Introducing Renaissance Man
Starting May 1, the Daily Traveler will be featuring Renaissance Man, a noble attempt by resident Conde Nast Traveler stuntman Mark Schatzker at Da Vinci-like mastery of the arts (and golf, for some reason), all in the space of a month's stay in Europe. If you know anything about Mark, you know how difficult this task will be (see here, here, and here). Below, Mark lays out the plan.
by Mark Schatzker
Once again, it is time. For reasons incomprehensible to me, my friends, and even my enemies (you know who you are), the beneficent powers at Conde Nast Traveler magazine have decided to send me on another trip. The timing couldn't be better, considering I've only just recovered from my last excursion.
The theme of this new adventure is self-improvement. But before you get too excited, there won't be much in the way of assertiveness therapy, optimal thinking or auto-hypnosis. No, the idea here is decidedly retrograde, but in a good way. I'm going to become a Renaissance Man.
For those of you unclear on the subject, a Renaissance Man isn't a guy with long, well-conditioned hair who plays classical guitar in the hopes of impressing women. That's what's known as a Troubadour, and there's currently a dude reprising that shtick on American Idol.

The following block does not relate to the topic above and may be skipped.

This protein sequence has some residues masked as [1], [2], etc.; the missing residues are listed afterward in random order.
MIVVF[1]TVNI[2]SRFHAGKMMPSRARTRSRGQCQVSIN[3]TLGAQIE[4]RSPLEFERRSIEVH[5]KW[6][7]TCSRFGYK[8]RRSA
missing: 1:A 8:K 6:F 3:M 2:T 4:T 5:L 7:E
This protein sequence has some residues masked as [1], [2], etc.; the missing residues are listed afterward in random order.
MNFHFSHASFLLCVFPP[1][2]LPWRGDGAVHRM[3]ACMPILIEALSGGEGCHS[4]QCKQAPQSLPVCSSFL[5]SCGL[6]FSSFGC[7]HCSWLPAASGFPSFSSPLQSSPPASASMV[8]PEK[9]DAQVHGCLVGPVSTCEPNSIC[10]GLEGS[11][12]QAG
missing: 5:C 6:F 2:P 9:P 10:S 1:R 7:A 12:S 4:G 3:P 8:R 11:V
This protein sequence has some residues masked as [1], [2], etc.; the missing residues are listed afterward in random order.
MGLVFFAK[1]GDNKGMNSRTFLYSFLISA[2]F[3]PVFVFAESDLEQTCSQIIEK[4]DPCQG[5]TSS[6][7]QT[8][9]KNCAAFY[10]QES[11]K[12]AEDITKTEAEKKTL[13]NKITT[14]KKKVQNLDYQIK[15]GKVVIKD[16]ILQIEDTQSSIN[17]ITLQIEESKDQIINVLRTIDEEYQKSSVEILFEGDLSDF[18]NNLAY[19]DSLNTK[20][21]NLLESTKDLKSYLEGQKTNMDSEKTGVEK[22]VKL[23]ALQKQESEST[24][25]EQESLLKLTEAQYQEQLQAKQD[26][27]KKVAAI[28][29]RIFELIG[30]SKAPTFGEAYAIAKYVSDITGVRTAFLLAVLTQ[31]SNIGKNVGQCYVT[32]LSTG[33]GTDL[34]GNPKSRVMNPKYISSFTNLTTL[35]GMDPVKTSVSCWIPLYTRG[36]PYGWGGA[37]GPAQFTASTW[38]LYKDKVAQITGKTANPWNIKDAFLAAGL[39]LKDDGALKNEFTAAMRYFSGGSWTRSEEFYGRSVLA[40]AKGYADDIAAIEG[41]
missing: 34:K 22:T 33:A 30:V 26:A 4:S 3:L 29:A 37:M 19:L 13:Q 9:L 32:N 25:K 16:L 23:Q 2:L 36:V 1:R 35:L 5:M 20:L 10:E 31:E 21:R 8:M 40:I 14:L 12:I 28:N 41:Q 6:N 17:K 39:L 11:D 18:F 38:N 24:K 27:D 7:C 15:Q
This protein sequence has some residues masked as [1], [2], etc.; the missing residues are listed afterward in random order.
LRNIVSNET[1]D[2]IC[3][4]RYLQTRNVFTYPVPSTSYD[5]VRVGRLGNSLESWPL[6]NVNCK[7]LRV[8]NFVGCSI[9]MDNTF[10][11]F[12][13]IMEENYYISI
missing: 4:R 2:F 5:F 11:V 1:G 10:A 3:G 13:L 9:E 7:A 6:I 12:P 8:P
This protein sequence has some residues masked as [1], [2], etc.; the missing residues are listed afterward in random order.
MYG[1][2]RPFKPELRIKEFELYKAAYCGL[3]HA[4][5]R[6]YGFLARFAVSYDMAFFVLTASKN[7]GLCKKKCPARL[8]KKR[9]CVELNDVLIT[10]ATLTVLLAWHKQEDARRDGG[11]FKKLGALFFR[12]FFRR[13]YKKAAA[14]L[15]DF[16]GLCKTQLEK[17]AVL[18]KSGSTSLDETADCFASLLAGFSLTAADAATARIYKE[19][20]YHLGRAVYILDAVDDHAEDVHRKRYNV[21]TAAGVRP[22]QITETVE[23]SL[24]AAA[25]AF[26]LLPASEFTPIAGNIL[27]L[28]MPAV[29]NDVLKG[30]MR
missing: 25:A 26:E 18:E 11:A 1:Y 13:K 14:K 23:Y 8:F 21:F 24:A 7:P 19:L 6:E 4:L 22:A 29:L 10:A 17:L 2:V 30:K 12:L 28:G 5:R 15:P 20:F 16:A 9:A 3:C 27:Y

A Renaissance Man is someone who's good at a lot of stuff. Impressively so. In the noble words of Wikipedia, which might well be described as the Renaissance Man of Web sites, it is someone who "excels in a wide variety of subjects or fields."
In case you haven't noticed, people aren't like that anymore. We live in an age of raging specialization. Some of us excel in medicine, others in computers, athletics, engineering, acting, marketing, investing, snapping photos of celebrities--and so forth. Everyone is very good at something, but hardly anyone is good at more than one thing. It's a wonder we have anything to talk about at dinner parties anymore.
There is one among us, however, who is good at nothing: Me. Despite more than three decades in this world, I have shown no inclination towards specialty in any subject or field. My editors believe this shows an inclination towards becoming well rounded. I lack the specialty to say whether they're right or wrong.
The theme being the Renaissance, the place I've chosen to transform myself is Europe. (For one thing, there was no such thing as a weak dollar in the Renaissance.) I have precisely one month. The schedule is as follows: I'm going to learn to play golf in Scotland, garden at the oldest botanical garden in London, cook under the direction of some of Paris's finest chefs, take piano lessons at Vienna's State Opera, learn Italian in Florence, and apply paint to canvas--in a non-random manner--on the shores of Lake Como.
That's the idea, anyway. If all goes according to plan, by May 31 I will be brilliant. If not, I'll have spent a lot of money trying. And that is sure to make for good dinner party conversation.
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